INF310: Modern JS, Fall 2017 > Language Features > Scopes
Scopes
Block scope
  let i = 100;
  {
    var x = 5;
    let y = 10;
    const z = 15;
  }

  i // 100
  x // 5
  y // throws an Error
  z // throws an Error
Function scope
function f() {
  // var x is hoisted
  doSomeStuff(x); // x is undefined

  var x = 5;
  // but the assignment happens at the
  // original place in the code
}

// accessing x outside the function
x // throws an Error
Lexical scope (Closure)

Functions hold a reference to the scope they are defined in.

"Module" A:

  const greeting = 'Hi';

  function person(name) {

    return {
      sayHi() {
        console.log(`${greeting}, I'm ${name}`);
      }
    }
  }

"Module" B:

  person('Misho').sayHi();
  // Hi, I'm Misho
Module scope

Modules create their own scopes. Different module systems have different implementation details.

  // imports are immutable bindings
  import lib from 'myLib';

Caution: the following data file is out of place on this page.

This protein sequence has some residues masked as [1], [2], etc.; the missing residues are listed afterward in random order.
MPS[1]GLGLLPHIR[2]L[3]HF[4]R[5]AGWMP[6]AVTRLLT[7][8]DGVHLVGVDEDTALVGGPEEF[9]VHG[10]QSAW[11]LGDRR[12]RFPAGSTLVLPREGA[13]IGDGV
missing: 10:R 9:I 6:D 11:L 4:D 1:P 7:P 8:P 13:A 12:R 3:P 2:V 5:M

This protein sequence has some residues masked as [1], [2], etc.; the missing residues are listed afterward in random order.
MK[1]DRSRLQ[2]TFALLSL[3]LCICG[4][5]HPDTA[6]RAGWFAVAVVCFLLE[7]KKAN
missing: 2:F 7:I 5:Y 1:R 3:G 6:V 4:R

// x is in the module scope
  let x = 5;

  // exports are immutable bindings
  // the value of x cannot be changed
  // from outside of the module
  export x;

  export function doStuff(arg) {
    // reassign x within the module
    x = lib.process(arg);

    return 'done';
  }
Global scope
  • In the browser the global scope is the window object.

    window.anything
    
  • In node.js modules scope shadows global scope

  • the global object exposes the global scope

    // module scope
    const x = 50;
    
    // implied globals are also in module scope
    y = 100;
    
    // create "true" globals
    // by assigning to the global object
    global.z = 200;